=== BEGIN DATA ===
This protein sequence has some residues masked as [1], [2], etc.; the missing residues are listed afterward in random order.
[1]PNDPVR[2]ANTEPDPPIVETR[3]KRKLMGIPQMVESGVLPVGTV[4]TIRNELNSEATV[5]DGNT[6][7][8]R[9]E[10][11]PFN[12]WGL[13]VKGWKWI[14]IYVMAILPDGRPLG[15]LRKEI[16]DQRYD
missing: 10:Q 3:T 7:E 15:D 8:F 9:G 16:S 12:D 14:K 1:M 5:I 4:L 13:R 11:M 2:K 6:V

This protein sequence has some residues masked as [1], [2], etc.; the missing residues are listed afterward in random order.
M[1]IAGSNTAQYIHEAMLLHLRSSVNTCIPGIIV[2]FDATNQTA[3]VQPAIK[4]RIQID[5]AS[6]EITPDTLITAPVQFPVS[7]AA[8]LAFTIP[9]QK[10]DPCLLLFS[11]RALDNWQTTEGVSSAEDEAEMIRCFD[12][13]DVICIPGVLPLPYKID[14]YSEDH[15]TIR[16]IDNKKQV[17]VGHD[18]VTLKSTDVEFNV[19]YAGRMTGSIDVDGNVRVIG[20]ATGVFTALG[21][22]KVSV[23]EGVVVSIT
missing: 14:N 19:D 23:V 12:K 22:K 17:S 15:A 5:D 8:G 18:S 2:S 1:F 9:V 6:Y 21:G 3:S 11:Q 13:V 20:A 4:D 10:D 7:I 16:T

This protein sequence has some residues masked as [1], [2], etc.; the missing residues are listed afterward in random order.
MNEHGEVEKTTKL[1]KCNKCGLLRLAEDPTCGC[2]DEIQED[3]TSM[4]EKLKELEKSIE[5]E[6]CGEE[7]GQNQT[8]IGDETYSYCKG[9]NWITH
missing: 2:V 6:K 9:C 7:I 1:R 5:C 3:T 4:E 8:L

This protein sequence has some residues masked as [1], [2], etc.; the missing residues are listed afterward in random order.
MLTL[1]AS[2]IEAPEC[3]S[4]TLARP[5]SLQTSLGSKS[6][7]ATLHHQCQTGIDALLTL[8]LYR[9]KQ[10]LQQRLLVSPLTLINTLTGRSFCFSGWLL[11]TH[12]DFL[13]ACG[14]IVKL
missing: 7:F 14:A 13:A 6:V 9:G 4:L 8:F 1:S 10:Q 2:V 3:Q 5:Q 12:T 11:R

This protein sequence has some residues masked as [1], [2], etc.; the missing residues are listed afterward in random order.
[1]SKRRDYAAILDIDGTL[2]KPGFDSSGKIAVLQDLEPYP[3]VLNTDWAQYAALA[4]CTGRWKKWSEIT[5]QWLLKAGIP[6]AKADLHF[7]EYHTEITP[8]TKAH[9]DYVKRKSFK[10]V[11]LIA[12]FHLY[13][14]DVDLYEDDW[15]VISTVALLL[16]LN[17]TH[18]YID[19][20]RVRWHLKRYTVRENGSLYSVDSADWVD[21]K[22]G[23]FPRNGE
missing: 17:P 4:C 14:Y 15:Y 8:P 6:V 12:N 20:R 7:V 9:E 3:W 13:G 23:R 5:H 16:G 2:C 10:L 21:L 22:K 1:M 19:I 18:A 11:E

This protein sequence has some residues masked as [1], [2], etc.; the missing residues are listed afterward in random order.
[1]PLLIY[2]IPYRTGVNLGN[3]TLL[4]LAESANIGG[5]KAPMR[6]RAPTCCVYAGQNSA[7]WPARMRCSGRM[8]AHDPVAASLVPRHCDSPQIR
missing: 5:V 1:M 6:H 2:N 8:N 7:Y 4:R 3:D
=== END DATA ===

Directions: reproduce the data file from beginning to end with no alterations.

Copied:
This protein sequence has some residues masked as [1], [2], etc.; the missing residues are listed afterward in random order.
[1]PNDPVR[2]ANTEPDPPIVETR[3]KRKLMGIPQMVESGVLPVGTV[4]TIRNELNSEATV[5]DGNT[6][7][8]R[9]E[10][11]PFN[12]WGL[13]VKGWKWI[14]IYVMAILPDGRPLG[15]LRKEI[16]DQRYD
missing: 10:Q 3:T 7:E 15:D 8:F 9:G 16:S 12:D 14:K 1:M 5:I 4:L 13:R 11:M 2:K 6:V

This protein sequence has some residues masked as [1], [2], etc.; the missing residues are listed afterward in random order.
M[1]IAGSNTAQYIHEAMLLHLRSSVNTCIPGIIV[2]FDATNQTA[3]VQPAIK[4]RIQID[5]AS[6]EITPDTLITAPVQFPVS[7]AA[8]LAFTIP[9]QK[10]DPCLLLFS[11]RALDNWQTTEGVSSAEDEAEMIRCFD[12][13]DVICIPGVLPLPYKID[14]YSEDH[15]TIR[16]IDNKKQV[17]VGHD[18]VTLKSTDVEFNV[19]YAGRMTGSIDVDGNVRVIG[20]ATGVFTALG[21][22]KVSV[23]EGVVVSIT
missing: 14:N 19:D 23:V 12:K 22:K 17:S 15:A 5:D 8:G 18:S 2:S 1:F 9:V 6:Y 21:G 3:S 11:Q 13:V 20:A 4:D 10:D 7:I 16:T

This protein sequence has some residues masked as [1], [2], etc.; the missing residues are listed afterward in random order.
MNEHGEVEKTTKL[1]KCNKCGLLRLAEDPTCGC[2]DEIQED[3]TSM[4]EKLKELEKSIE[5]E[6]CGEE[7]GQNQT[8]IGDETYSYCKG[9]NWITH
missing: 2:V 6:K 9:C 7:I 1:R 5:C 3:T 4:E 8:L

This protein sequence has some residues masked as [1], [2], etc.; the missing residues are listed afterward in random order.
MLTL[1]AS[2]IEAPEC[3]S[4]TLARP[5]SLQTSLGSKS[6][7]ATLHHQCQTGIDALLTL[8]LYR[9]KQ[10]LQQRLLVSPLTLINTLTGRSFCFSGWLL[11]TH[12]DFL[13]ACG[14]IVKL
missing: 7:F 14:A 13:A 6:V 9:G 4:L 8:F 1:S 10:Q 2:V 3:Q 5:Q 12:T 11:R

This protein sequence has some residues masked as [1], [2], etc.; the missing residues are listed afterward in random order.
[1]SKRRDYAAILDIDGTL[2]KPGFDSSGKIAVLQDLEPYP[3]VLNTDWAQYAALA[4]CTGRWKKWSEIT[5]QWLLKAGIP[6]AKADLHF[7]EYHTEITP[8]TKAH[9]DYVKRKSFK[10]V[11]LIA[12]FHLY[13][14]DVDLYEDDW[15]VISTVALLL[16]LN[17]TH[18]YID[19][20]RVRWHLKRYTVRENGSLYSVDSADWVD[21]K[22]G[23]FPRNGE
missing: 17:P 4:C 14:Y 15:Y 8:P 6:V 12:N 20:R 7:V 9:E 3:W 13:G 23:R 5:H 16:G 2:C 10:L 21:L 22:K 1:M 19:I 18:A 11:E

This protein sequence has some residues masked as [1], [2], etc.; the missing residues are listed afterward in random order.
[1]PLLIY[2]IPYRTGVNLGN[3]TLL[4]LAESANIGG[5]KAPMR[6]RAPTCCVYAGQNSA[7]WPARMRCSGRM[8]AHDPVAASLVPRHCDSPQIR
missing: 5:V 1:M 6:H 2:N 8:N 7:Y 4:R 3:D